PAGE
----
Earlier this fall we published The Collapse of American Criminal Justice, by William J. Stuntz. The book is a deeply researched examination of the legal machinations that have left the United States with a criminal justice system that seems no longer to be ruled by law. Writing in the New York Review of Books, former U.S. Supreme Court Justice John Paul Stevens praised Stuntz for accurately describing “the twin problems that pervade American criminal justice today—its overall severity and its disparate treatment of African-Americans,” and described the book as containing “a wealth of overlooked or forgotten historical data, perceptive commentary on the changes in our administration of criminal justice over the years, and suggestions for improvement.”
Stuntz opens the book with a chapter titled “Two Migrations,” in which he considers the massive influx of European immigrants to the United States in the seventy years after World War I together with the northern migration of African Americans in the first two-thirds of the twentieth century. The two migrations had many structural similarities, and both triggered urban crime waves, which Stuntz notes is mostly to be expected: “Millions of mostly poor young men uprooted from their homes and moving into crowded slums sounds like a recipe for violence and lawlessness.” But, despite their similarities, Stunts shows that the crime waves actually differed enormously; the first was “short-lived and mild,” the second “long-lasting and severe.”
Comparing these two situations is an incredibly complicated exercise, and Stuntz’s willingness and ability to accept the challenge of such complexity is central to the accomplishment of The Collapse of American Criminal Justice. Of the many factors he points to in his consideration of the differing outcomes of these two migrations, one to which he gives great weight is the discrepancy between the political accomplishments of European immigrants and African American migrants: “By the late nineteenth century—when crime in immigrant-dominated cities was mostly falling, not rising—working-class immigrants and their offspring largely governed the justice system that governed them. Even today, African Americans have no such power.”
Khalil Gibran Muhammad’s The Condemnation of Blackness: Race, Crime, and the Making of Modern Urban America, newly available in paperback, also addresses the differing outcomes of these two migrations. The book chronicles the emergence of a now-deeply embedded cultural notion of African American criminality, one that Muhammad shows to have grown from a dangerously misguided reliance on statistical “evidence.” He contrasts the treatment of African Americans in the urban North to that of working-class whites and European immigrants, and, like Stuntz, helps us to understand how those historical episodes continue to shape our society.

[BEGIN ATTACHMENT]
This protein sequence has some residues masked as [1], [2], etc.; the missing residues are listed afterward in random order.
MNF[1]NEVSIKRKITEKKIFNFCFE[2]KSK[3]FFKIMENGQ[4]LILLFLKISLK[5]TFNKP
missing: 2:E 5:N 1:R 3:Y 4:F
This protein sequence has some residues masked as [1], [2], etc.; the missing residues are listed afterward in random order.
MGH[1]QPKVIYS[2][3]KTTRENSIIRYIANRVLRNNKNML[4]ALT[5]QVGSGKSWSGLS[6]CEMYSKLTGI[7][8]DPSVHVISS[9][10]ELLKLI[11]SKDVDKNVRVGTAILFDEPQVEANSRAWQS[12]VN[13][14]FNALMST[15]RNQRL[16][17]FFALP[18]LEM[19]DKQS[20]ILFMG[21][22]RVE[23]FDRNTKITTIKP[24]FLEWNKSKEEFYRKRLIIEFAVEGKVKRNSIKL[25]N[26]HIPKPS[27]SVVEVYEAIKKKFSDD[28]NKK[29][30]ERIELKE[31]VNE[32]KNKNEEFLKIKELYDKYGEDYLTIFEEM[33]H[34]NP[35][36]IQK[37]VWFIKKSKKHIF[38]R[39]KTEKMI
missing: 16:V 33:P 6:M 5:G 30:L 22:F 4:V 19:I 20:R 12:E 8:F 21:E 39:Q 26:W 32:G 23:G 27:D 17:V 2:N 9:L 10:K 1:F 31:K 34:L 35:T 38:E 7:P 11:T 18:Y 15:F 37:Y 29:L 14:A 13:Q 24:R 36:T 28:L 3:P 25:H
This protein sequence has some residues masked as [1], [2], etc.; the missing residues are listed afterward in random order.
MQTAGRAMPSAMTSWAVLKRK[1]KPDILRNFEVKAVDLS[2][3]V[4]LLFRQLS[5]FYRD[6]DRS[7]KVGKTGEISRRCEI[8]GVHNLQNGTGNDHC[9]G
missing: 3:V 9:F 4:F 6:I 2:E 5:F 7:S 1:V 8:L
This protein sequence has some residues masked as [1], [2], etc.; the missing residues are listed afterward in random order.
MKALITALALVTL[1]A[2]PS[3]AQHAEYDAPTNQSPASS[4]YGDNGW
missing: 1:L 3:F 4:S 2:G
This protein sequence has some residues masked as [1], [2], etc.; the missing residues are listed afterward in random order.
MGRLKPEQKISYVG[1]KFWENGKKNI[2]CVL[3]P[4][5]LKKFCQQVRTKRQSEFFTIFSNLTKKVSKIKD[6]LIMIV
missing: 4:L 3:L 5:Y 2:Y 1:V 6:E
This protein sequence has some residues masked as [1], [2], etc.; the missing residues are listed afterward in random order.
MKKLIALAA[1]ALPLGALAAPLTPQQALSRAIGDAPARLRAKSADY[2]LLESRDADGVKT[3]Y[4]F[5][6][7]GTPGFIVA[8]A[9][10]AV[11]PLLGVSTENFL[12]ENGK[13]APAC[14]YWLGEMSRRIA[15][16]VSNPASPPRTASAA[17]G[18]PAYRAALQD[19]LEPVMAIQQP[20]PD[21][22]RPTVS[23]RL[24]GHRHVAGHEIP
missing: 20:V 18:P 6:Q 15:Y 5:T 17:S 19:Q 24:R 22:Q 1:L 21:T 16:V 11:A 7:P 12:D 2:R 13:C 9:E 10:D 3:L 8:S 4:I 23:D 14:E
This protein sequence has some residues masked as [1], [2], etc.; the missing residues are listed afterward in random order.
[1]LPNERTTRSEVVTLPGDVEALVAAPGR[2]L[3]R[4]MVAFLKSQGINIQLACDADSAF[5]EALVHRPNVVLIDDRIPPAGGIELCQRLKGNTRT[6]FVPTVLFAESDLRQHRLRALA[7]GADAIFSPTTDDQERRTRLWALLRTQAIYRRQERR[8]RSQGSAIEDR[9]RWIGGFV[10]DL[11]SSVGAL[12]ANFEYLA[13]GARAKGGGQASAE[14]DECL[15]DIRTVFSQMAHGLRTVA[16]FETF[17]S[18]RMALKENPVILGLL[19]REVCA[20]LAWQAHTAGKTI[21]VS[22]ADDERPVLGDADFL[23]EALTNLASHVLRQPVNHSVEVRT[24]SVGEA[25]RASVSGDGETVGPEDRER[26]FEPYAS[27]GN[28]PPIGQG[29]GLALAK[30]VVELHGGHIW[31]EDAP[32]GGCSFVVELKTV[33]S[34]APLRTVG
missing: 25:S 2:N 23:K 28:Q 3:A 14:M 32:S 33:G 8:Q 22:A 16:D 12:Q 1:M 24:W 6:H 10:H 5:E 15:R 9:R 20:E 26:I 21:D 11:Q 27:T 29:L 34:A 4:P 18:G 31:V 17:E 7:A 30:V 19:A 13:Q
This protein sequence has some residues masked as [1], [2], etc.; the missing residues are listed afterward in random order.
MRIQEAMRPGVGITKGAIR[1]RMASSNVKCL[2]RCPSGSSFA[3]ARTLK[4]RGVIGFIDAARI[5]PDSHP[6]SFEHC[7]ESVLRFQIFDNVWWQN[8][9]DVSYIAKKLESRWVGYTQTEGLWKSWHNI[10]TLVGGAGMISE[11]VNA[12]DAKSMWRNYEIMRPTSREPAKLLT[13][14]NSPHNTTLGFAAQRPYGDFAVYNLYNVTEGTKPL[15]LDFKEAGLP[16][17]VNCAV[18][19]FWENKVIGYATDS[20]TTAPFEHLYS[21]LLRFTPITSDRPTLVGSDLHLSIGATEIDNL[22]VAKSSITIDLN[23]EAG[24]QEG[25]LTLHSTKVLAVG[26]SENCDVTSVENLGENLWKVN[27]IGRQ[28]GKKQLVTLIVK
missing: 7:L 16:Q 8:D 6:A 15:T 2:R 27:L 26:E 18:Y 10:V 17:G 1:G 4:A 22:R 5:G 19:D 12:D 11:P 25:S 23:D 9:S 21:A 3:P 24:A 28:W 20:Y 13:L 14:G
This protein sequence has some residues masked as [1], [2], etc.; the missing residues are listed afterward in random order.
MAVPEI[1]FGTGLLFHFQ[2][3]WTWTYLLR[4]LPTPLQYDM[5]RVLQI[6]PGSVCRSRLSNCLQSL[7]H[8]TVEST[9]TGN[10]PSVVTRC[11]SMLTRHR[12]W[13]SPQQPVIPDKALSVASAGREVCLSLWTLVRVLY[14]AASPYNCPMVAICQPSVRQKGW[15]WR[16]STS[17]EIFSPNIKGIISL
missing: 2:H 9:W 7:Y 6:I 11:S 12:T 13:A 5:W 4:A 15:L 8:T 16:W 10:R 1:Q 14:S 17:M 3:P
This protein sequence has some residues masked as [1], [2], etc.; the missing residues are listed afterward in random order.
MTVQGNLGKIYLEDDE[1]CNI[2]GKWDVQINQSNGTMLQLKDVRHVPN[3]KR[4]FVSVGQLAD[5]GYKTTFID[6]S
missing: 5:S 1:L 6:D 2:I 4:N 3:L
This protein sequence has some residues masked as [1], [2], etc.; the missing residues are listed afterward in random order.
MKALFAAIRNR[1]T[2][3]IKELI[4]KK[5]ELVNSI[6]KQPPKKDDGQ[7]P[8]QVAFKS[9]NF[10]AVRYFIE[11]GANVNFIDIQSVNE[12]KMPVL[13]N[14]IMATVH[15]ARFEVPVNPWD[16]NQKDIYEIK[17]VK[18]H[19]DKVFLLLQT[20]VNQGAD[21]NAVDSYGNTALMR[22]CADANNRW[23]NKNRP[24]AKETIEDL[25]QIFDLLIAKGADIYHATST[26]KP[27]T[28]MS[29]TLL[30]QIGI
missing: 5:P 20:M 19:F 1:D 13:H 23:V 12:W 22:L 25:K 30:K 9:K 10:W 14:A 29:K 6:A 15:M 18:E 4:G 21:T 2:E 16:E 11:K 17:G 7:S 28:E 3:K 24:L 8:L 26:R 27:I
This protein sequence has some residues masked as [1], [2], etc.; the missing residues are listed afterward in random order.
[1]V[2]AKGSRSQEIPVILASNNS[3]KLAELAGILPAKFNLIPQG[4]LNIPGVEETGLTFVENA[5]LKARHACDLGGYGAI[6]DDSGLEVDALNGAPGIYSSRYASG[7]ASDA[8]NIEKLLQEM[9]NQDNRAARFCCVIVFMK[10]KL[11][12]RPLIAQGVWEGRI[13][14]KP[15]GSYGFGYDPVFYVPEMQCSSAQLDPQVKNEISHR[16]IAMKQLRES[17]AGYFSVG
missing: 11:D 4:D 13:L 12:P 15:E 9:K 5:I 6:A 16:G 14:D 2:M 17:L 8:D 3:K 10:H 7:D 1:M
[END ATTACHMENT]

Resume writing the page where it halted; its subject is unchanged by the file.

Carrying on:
Stuntz’s book, while wide-ranging and interdisciplinary, is based in his work as a legal scholar; Muhammad’s reflects his training as a historian, and his deep interest in the social sciences. Where Stuntz gives a focus on legal developments and statistical comparison, Muhammad sifts through the cultural and scholarly discourse surrounding those developments and statistics. And for Muhammad, a key to understanding the differing criminal patterns of these two migrations is the fact that the sociological establishment mobilized itself to argue for the integration of European immigrants, but left African Americans out of that effort, believing as they did that black people committing crimes were merely reflecting either their cultural or racial inferiority, and that sociological resources shouldn’t be wasted on them. As Muhammad explained it to us in a recent conversation:
By and large, the entire edifice of sociology (was) deploying its resources against eugenics and Social Darwinism to say that immigrants are not infecting American society with their degenerate blood… “They’re providing real energy and effort to our labor pool, they’re helping us build America. And that some of them should fall into a life of crime is more our fault than theirs, because we haven’t given them a fair opportunity. We stigmatize them, and our nativist proclivities make it very difficult for immigrants to live the lives that they came here to pursue.” And basically they never put black people into that equation. They left black people out of that kind of very structuralist, environmental critique of the origins of white European or white ethnic criminality.
You can hear Muhammad make that point and others in the video below.
So in the comparison of these two migrations, where Stuntz shows us political advancement for European immigrants and subsequent demographic shifts that largely prevented African Americans from making similar gains, Muhammad highlights a formidable social apparatus undergirding the rise of one group and helping to maintain the lower status of the other.
These two books, covering similar ground in different ways, help to remind us how important it is to reach across disciplinary lines in our attempts to understand the world in which we live.